Three years after the recession, economic stress is increasing in Washington area households as the unemployment rate remains elevated, prices rise and home values remain depressed.
According to Delta Associates’ household stress index, which accounts for the rate of inflation, unemployment and real estate values, households experienced a rise in stress during 2011.
The stress index peaked locally at 29 in 2008, compared with a 10-year average of 2 and a national 10-year average of 9. Locally, the stress index declined during 2009 but climbed again during 2010 and 2011, as the prices on consumer goods increased and growth in housing values was lackluster.
Looking forward, we expect consumers to remain under stress during 2012 and 2013, at least compared to historic levels, limiting consumer confidence and tightening spending. Although consumers are starting to show eagerness to spend, spending remains lackluster compared to past recovery cycles.
With consumers under stress in the near-term, what can we expect for retail growth over the next five years? E-commerce is projected to grow through 2016 at an 8.5 percent annual dollar sales growth rate, according to Nielsen. This is followed by club and dollar stores growing at 4.9 percent and 4.8 percent, respectively.
It should be no surprise that e-commerce is projected to experience a faster growth rate, as advancement in technology continues to make shopping online easier. Regardless of this growth, there will continue to be a demand for brick-and-mortar stores, offering convenience and quick access to goods.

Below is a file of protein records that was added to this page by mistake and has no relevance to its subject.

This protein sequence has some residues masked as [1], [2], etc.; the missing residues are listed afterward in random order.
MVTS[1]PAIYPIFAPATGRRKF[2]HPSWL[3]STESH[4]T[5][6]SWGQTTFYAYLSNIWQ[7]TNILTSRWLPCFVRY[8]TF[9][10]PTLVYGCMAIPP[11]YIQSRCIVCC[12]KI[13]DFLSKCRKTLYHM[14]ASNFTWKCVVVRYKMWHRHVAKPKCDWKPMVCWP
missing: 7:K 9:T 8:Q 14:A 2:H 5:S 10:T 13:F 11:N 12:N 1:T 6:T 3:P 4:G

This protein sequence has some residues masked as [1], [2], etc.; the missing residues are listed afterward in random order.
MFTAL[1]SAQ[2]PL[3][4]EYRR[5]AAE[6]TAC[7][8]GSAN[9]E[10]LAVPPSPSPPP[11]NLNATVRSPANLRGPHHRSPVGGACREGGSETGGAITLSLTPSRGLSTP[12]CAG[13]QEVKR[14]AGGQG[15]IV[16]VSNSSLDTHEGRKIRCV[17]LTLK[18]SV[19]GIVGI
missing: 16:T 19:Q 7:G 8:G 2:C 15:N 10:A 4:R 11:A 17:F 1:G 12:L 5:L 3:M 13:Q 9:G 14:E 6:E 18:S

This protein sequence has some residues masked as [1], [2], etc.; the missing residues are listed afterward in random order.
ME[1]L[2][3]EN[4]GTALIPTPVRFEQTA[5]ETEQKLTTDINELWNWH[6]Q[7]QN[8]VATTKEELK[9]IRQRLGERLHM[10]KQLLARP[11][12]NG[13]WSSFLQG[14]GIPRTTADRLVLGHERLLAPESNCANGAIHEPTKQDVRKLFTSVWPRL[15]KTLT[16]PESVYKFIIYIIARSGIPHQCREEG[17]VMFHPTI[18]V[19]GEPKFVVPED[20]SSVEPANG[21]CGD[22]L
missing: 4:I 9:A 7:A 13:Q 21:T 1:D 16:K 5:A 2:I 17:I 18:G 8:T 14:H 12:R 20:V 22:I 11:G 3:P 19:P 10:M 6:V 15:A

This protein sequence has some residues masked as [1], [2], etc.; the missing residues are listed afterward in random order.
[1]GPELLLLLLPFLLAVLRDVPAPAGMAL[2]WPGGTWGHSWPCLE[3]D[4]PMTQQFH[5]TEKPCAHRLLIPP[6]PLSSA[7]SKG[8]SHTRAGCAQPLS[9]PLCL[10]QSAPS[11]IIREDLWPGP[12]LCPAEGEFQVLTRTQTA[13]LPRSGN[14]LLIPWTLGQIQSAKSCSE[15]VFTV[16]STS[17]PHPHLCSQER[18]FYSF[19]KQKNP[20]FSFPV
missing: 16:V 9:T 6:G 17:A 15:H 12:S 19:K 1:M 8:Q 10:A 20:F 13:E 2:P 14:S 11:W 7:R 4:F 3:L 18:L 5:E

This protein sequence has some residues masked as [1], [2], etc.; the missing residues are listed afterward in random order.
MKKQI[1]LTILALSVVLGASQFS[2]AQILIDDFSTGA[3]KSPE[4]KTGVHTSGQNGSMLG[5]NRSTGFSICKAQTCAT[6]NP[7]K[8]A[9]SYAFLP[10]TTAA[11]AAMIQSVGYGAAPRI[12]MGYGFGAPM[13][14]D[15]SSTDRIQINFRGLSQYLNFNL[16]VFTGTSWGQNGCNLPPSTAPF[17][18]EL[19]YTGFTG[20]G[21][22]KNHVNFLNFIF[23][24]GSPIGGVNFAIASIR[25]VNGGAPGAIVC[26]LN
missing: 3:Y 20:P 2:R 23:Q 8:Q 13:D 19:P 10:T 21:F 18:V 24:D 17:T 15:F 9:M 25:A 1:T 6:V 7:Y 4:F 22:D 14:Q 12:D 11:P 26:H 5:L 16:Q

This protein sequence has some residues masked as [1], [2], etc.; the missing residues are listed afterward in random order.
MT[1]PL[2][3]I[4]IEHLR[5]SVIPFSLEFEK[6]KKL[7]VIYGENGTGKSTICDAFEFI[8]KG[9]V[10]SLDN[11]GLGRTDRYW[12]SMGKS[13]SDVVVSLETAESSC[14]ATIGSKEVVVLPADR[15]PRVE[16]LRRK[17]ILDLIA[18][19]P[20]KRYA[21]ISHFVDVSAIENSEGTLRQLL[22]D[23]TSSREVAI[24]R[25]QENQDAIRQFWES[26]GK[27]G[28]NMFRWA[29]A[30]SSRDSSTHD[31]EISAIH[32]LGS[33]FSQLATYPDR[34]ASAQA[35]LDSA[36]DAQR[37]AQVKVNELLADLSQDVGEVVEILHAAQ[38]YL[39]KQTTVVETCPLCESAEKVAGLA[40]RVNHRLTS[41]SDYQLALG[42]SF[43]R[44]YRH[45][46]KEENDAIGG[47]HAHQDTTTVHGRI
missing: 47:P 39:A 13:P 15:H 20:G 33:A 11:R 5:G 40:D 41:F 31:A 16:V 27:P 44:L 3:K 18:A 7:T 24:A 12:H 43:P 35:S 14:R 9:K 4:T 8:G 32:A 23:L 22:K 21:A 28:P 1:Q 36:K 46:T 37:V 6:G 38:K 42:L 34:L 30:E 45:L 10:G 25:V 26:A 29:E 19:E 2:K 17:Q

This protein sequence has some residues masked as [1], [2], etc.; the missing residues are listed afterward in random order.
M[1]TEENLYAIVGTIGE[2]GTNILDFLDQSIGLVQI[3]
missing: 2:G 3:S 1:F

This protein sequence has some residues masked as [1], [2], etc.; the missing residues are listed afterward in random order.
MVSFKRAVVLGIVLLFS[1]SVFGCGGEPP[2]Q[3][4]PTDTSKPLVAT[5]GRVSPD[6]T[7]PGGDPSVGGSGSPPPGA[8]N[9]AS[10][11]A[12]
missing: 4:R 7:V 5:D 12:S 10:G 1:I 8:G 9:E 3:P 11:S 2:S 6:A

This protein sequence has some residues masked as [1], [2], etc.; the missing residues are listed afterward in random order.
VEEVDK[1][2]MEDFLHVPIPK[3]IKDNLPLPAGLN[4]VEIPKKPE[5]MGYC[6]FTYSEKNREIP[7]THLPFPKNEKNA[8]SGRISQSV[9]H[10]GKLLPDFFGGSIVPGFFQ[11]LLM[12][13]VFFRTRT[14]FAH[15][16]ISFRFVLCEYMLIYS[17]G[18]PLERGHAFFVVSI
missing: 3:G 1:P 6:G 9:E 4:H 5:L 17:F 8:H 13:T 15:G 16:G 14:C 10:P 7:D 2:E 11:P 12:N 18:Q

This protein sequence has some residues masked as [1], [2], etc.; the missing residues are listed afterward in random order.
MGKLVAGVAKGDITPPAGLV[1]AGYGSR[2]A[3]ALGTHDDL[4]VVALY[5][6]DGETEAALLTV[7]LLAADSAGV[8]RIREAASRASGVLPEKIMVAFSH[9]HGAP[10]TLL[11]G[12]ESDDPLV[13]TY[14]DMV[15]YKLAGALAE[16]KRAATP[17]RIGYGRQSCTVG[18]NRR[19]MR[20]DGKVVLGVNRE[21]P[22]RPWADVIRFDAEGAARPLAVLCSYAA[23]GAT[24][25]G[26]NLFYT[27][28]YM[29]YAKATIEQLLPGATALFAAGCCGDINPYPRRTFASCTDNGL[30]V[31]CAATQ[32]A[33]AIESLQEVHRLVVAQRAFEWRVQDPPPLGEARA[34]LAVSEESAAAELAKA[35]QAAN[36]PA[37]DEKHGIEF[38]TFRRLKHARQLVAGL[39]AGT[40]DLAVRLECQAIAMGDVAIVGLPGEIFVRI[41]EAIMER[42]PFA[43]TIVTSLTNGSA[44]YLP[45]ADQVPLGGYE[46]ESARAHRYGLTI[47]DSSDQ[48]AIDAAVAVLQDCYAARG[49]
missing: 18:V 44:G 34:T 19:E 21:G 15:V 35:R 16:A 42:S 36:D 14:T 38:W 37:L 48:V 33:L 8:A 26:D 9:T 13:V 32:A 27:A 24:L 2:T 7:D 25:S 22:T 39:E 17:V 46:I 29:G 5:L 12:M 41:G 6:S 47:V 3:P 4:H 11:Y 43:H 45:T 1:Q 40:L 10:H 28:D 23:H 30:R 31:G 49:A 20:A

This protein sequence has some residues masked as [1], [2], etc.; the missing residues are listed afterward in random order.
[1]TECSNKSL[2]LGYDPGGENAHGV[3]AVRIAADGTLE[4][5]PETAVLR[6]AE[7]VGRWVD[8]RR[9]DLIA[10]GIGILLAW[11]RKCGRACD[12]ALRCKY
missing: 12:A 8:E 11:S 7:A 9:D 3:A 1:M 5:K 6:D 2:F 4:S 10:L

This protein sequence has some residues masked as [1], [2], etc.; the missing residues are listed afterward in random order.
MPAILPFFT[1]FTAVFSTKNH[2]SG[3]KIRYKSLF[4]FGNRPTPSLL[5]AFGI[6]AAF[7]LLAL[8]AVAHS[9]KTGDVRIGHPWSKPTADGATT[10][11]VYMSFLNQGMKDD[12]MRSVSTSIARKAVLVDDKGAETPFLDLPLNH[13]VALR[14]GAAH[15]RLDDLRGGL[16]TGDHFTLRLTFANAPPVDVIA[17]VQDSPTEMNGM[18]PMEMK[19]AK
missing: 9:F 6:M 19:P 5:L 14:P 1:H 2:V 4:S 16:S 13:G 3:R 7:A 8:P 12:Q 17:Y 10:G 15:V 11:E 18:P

Discount stores offering club memberships or “dollar” prices are expected to make gains through 2016, as consumers continue to stretch dollars during the economic recovery. Although the Washington area is known for elevated income levels, discount retail should continue to expand locally with even the wealthy shopping for bargains.
Although a handful of retailers have closed in the Washington area because of financial struggles during the recession, other retailers looking to break into or expand in this market have been eager to backfill this space. For example:
H&M plans to fill the space vacated by Pottery Barn in Chevy Chase Pavilion and space vacated by Borders in downtown Silver Spring.
Regency Furniture has leased space at Crossroads Center in Fairfax County, filling space vacated by Borders.
Nordstrom’s Rack has leased space at 8027 Leesburg Pike in Tysons Corner, filling space vacated by Filene’s Basement.
Nike will fill the space vacated by Barnes & Noble at 3040 M St. NW in Georgetown.
The retail market in the Washington area should gradually recover during the rest of 2012. Core and inner ring neighborhoods should rebound at a faster clip compared with the outer ring markets, as close-in centers have been able to retain and lure quality tenants from lower-end centers. Given demand for high-end (Class A) space, property owners will continue to invest — where the cash is available — in repositioning under-performing shopping centers either through upgrades or redevelopment. Currently, tenants seeking space are interested in newer, high-end space with high foot traffic. Centers that focus on everyday needs, such as groceries and other necessities, remain successful during economic downturns or slow-growth periods.
Elizabeth Norton is vice president and mid-Atlantic research director at Delta Associates. Staff at Delta Associates contributed to this article. For more information, please visit www.deltaassociates.com.